Why European Funds Are Outgunning U.S. Rivals

While the mutual fund was born in the United States, its European cousin – the Ucits fund – is becoming the
dominant form of collective investing around the world. Ucits stands for “undertaking for collective investment in
transferable securities” and is the name of the directive of the European Parliament that created them in 1985.

To be clear, the U.S. fund industry is still the largest in the world with assets of more than $11,000bn. European
funds, by contrast, have less than $8,000bn in total assets.

But Ucits funds are rapidly gaining acceptance in Asia and Latin America – the fund markets that have been growing
the fastest and have the highest potential for future growth. Ucits now have a majority share of the funds market in
Hong Kong, Singapore and Taiwan. Similarly, they have become popular in government-sponsored retirement plans
in countries such as Chile.

Why are Ucits beating out U.S. mutual funds? Because they are taxed more favourably, although the greater
investment flexibility of Ucits also plays a role. On the tax front, a U.S. mutual fund must distribute all of its realised
capital gains to its shareholders every year. This means that fund shareholders can receive a tax bill, even though
they have continued to hold their shares in the fund.

A Ucits fund, on the other hand, is not generally required to distribute its realised gains each year. Instead, these
gains are retained by the fund, and its share price increases in value to reflect these gains. Fund shareholders pay a
tax on these gains only when they sell their shares in the fund.

The second attractive feature of Ucits is their investment flexibility. They can go beyond traditional stock and bond
investing to engage in complex investment strategies often employed by hedge funds, becoming an “alternative
Ucits” or “NewCITS” fund. A NewCITS fund might have significant short positions, giving it the ability to profit when
securities prices decline.

NewCITS have three advantages over most hedge funds. First, they provide investors with more protections. For
example, NewCITS are subject to the same rules as Ucits on conflicts of interest, disclosure of information and
segregation of assets.

Second, NewCITS must allow investors to redeem their fund shares at least twice monthly. Investors in hedge funds,
by contrast, are usually given an opportunity to sell their fund interests just once during a calendar quarter – or
maybe even less frequently – and then only after giving notice.

Most importantly, NewCITS cost significantly less than hedge funds. The fees on a NewCITS will usually be in the
range of 1.5 per cent to 2.5 per cent of assets per year. A hedge fund usually charges a similar annual fee plus 20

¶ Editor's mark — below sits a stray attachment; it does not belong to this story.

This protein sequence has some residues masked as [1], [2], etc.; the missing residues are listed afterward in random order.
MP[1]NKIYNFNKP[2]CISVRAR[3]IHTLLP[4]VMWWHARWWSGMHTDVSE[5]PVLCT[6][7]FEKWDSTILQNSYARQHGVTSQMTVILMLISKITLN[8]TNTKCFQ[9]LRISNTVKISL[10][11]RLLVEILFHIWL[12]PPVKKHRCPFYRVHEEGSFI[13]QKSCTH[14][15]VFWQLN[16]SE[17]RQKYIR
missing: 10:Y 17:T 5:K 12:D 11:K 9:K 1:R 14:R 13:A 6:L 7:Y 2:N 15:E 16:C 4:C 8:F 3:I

per cent of the fund’s annual realised net gains – but not 20 per cent of its realised net losses. U.S. mutual funds do
not have the investment flexibility of NewCits. They are subject to strict regulatory limits on shorting and leverage
and must allow their shareholders to redeem every business day. As a result, they are less able to compete with
hedge funds for investor dollars.

Yet U.S. mutual funds have one critical advantage over all types of Ucits: lower fund expenses. The typical U.S. fund
has annual expenses that amount to less than 1 per cent of assets – roughly half of the expense level for the typical

U.S. funds are less expensive because they are much larger than Ucits. At the end of 2009, the average U.S. mutual
fund had $1.4bn in assets – more than six times the size of the average European fund. This size difference is due
primarily to the proliferation of funds in the European Union. Amazingly, there were 33,000 funds in Europe in 2009,
compared with just 7,600 in the United States that same year.

Another reason U.S. fund expenses are lower is because of intense competition for investor dollars in the US. Here,
open architecture forces distributors to offer investors a wide variety of funds from different managers. By contrast,
fund distribution in many European countries is dominated by a relatively small group of local banks that tend to
prefer their affiliated funds.

In short, Ucits are winning the global contest for mutual funds primarily because of more favourable tax rules, and
secondarily because of greater investment flexibility. However, given the budget pressures on the U.S. Congress, it is
unlikely to liberalise the tax rules for US mutual funds in the near future.

At the same time, Europe needs to bolster the superiority of Ucits by lowering their expense ratios. This means
reducing the number of new funds started each year, and increasing competition among seasoned funds through
more open architecture.